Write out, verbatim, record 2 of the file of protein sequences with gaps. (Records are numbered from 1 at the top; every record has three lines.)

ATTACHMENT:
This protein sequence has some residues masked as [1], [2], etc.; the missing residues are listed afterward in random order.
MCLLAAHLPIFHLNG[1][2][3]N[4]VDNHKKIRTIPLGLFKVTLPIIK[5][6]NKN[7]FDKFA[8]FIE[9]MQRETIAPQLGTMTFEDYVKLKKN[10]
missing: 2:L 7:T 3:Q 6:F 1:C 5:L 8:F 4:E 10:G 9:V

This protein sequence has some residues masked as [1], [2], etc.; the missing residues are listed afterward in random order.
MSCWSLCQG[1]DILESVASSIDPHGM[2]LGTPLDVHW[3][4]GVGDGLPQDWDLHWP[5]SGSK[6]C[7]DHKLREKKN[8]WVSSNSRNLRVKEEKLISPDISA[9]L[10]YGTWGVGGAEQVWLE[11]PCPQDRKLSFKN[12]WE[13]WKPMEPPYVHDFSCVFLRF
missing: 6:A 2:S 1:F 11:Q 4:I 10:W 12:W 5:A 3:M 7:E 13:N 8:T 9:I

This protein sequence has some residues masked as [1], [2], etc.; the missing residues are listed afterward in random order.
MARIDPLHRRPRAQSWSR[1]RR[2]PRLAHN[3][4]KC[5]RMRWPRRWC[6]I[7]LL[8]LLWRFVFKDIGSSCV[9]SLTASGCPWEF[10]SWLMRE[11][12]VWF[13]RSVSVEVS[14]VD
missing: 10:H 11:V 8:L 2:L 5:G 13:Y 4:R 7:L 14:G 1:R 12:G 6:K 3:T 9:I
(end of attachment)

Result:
This protein sequence has some residues masked as [1], [2], etc.; the missing residues are listed afterward in random order.
MSCWSLCQG[1]DILESVASSIDPHGM[2]LGTPLDVHW[3][4]GVGDGLPQDWDLHWP[5]SGSK[6]C[7]DHKLREKKN[8]WVSSNSRNLRVKEEKLISPDISA[9]L[10]YGTWGVGGAEQVWLE[11]PCPQDRKLSFKN[12]WE[13]WKPMEPPYVHDFSCVFLRF
missing: 6:A 2:S 1:F 11:Q 4:I 10:W 12:W 5:A 3:M 7:E 13:N 8:T 9:I